Abnormal Rhythms - Definitions
- Normal sinus rhythm - heart rhythm controlled by sinus node at a rate of 60-100 beats/min; each P wave followed by QRS and each QRS preceded by a P wave.
- Bradycardia - a heart rate that is lower than normal.
- Tachycardia - a heart rate that is higher than normal.
- Paroxysmal - an arrhythmia that suddenly begins and ends.
- Sinus bradycardia - low sinus rate <60 beats/min.
- Sinus tachycardia - high sinus rate of 100-180 beats/min as occurs during exercise or other conditions that lead to increased SA nodal firing rate.
- Sick sinus syndrome - a disturbance of SA nodal function that results in a markedly variable rhythm (cycles of bradycardia and tachycardia).
- Atrial tachycardia - a series of 3 or more consecutive atrial premature beats occurring at a frequency >100/min; usually due to abnormal focus within the atria and paroxysmal in nature, therefore appearance of P wave is altered in different ECG leads. This type of rhythm includes paroxysmal atrial tachycardia (PAT).
- Atrial flutter - sinus rate of 250-350 beats/min.
- Atrial fibrillation - uncoordinated atrial depolarizations.
- Junctional escape rhythm - SA node suppression can result in AV node-generated rhythm of 40-60 beats/min (not preceded by P wave).
- AV nodal blocks - a conduction block within the AV node (or occasionally in the bundle of His) that impairs impulse conduction from the atria to the ventricles.
First-degree AV nodal block - the conduction velocity is slowed so that the P-R interval is increased to greater than 0.2 seconds. Can be caused by enhanced vagal tone, digitalis, beta-blockers, calcium channel blockers, or ischemic damage.Second-degree AV nodal block - the conduction velocity is slowed to the point where some impulses from the atria cannot pass through the AV node. This can result in P waves that are not followed by QRS complexes. For example, 1 (as shown below) or 2 P waves may occur alone before one is followed by a QRS. When the QRS follows the P wave, the P-R interval is increased. In this type of block, the ventricular rhythm will be less than the sinus rhythm. There are two subtypes of second-degree AV blocks: Mobitz I and Mobitz II. In Mobitz I (Wenkebach block), the P-R interval gradually increases over several beats until it is sufficiently prolonged (that is, AV conduction is sufficiently impaired) that the impulse fails to pass into the ventricles (i.e., a P wave will not be followed by a QRS). Mobitz II occurs is when the P-R interval is fixed in duration, but some P waves are not followed by a QRS (as illustrated below).Third-degree AV nodal block - conduction through the AV node is completely blocked so that no impulses are able to be transmitted from the atria to the ventricles. QRS complexes will still occur (escape rhythm), but they will originate from within the AV node, bundle of His, or other ventricular regions. Therefore, QRS complexes will not be preceded by P waves. Furthermore, there will be complete asynchrony between the P wave and QRS complexes. Atrial rhythm may be completely normal, but ventricular rhythm will be greatly reduced depending upon the location of the site generating the ventricular impulse. Ventricular rate typically range from 30 to 40 beats/min.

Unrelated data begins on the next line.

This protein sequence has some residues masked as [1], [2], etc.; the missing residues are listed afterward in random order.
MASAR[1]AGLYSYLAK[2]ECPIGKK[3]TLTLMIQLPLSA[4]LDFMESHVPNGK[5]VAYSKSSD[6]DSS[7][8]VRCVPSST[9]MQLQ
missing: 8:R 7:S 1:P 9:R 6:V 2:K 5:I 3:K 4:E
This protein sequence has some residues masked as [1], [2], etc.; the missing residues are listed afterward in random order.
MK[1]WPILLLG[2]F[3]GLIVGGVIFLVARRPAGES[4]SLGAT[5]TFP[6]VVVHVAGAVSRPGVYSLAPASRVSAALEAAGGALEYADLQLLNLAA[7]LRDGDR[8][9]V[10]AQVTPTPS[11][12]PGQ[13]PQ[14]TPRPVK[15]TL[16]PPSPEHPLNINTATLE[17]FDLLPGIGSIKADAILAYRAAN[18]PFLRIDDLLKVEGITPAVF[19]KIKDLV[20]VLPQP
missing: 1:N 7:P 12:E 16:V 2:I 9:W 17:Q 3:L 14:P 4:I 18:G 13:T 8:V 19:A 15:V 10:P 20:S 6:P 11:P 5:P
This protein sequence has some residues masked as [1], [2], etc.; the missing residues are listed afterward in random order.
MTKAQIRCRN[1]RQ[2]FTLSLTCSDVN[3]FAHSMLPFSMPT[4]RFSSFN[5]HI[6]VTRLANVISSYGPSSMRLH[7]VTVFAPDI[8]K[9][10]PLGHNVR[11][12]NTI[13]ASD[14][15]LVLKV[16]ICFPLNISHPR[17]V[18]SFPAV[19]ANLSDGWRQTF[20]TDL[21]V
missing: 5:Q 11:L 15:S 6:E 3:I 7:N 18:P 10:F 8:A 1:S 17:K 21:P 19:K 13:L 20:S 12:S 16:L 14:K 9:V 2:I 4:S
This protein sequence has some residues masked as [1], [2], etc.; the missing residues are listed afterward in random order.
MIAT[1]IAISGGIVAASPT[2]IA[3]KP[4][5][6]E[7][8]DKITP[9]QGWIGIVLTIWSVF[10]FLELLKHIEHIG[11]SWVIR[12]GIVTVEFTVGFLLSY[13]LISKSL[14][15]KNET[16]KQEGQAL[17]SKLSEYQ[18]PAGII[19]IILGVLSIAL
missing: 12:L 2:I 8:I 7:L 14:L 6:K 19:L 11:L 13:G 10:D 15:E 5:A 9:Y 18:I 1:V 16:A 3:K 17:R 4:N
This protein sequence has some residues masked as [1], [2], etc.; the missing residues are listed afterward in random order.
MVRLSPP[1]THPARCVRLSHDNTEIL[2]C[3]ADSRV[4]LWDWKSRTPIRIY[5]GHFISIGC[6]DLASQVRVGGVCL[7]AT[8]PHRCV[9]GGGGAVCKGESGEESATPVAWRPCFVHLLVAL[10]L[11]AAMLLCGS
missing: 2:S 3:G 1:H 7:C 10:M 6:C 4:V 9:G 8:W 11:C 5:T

- Supraventricular tachycardia (SVT) - usually caused by reentry currents within the atria or between ventricles and atria producing high heart rates of 140-250; the QRS complex is usually normal width, unless there are also intraventricular conduction blocks (e.g., bundle branch block).
- Ventricular premature beats (VPBs) - caused by ectopic ventricular foci; characterized by widened QRS; often referred to as a premature ventricular complex, or PVC.
- Ventricular tachycardia (VT) - high ventricular rate caused by aberrant ventricular automaticity (ventricular foci) or by intraventricular reentry; can be sustained or non-sustained (paroxysmal); usually characterized by widened QRS (>0.14 sec); rates of 100 to 280 beats/min; life-threatening.
- Ventricular flutter - very rapid ventricular depolarizations >250/min; sine wave appearance; leads to fibrillation.
- Ventricular fibrillation - uncoordinated ventricular depolarizations; leads to death if not quickly converted to a normal rhythm or at least a rhythm compatible with life.
For information on the pharmacologic treatment of arrhythmias, go to: www.cvpharmacology.com/antiarrhy/antiarrhythmic.htm.